A Social Justice Warrior might object at this point, claiming that the problem lies not with the SJW ideology but with the implicit influence of a capitalist environment. If the SJWs had prior control over the education system and environment, these problems might disappear.

Unfortunately for that SJW, this question has already been asked and answered. And the answer isn’t pretty.

SOCIAL JUSTICE GUARDS

In 1965, Mao had a problem. If Communism was correct, then a revolutionary change in China’s base and superstructure should have ended divisions among people based along class lines. However, over ten years had passed and the new generation of Communist youth were showing some disturbing trends. His attempt to right the ship, his infamous “16 Points,” triggered the Cultural Revolution and the violently radical “Red Guards.”

In Communist China, children were initially divided into “good-origins classes” (parents were involved in the revolution or were peasant/factory workers), the “enemy classes” (parents were capitalists, had a history of publicly denouncing Mao, or were Nationalists), and the “ally classes” (parents were peddlers, store clerks, teachers, doctors, etc.). Revolutionary cadre (offspring of party members and military officials) were “more good” than the offspring of peasants and factory workers. The offspring of non-intelligentsia ally classes were “more good” than the intelligentsia ally classes.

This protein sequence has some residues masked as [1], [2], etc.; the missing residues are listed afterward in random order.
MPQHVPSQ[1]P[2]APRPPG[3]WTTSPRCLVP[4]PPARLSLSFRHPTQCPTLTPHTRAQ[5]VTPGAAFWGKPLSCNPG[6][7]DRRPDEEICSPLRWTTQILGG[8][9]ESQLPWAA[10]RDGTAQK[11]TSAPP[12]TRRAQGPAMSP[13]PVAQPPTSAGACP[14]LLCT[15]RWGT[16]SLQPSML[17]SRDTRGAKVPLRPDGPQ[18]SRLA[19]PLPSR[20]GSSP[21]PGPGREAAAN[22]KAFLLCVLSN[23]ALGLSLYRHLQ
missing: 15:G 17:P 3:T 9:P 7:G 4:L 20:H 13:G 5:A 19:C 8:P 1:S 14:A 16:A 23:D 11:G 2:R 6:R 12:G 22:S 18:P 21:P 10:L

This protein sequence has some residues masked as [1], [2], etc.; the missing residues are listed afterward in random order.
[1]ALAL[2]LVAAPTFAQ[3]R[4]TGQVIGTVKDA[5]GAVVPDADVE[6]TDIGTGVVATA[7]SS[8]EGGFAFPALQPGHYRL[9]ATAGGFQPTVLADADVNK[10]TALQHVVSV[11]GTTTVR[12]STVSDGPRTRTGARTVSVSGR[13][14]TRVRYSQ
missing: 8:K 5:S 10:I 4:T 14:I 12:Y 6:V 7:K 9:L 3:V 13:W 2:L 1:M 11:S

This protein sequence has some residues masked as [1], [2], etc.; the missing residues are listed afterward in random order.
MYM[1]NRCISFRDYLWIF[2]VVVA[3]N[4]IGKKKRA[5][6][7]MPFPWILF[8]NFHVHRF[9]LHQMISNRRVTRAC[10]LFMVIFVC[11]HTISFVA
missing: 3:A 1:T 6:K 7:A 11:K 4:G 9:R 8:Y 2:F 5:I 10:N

While Education Minister Yang Xiufeng fought for a science-oriented curriculum to modernize China with expertise training, Mao cared more about instilling revolutionary ethics through schooling with minor attention paid to “bourgeoisie book learning.” Ironically, this resulted in a generation who only understood Communism through editorials, a smattering of party history, and a simple textbook explanation. Neither articles by Marx nor even an entire book by Mao was required reading even by high school seniors (at the time they had 12 year schooling like America). Instead what counted was the “emotive and moral elements” and how students acted out those elements in everyday life. (9)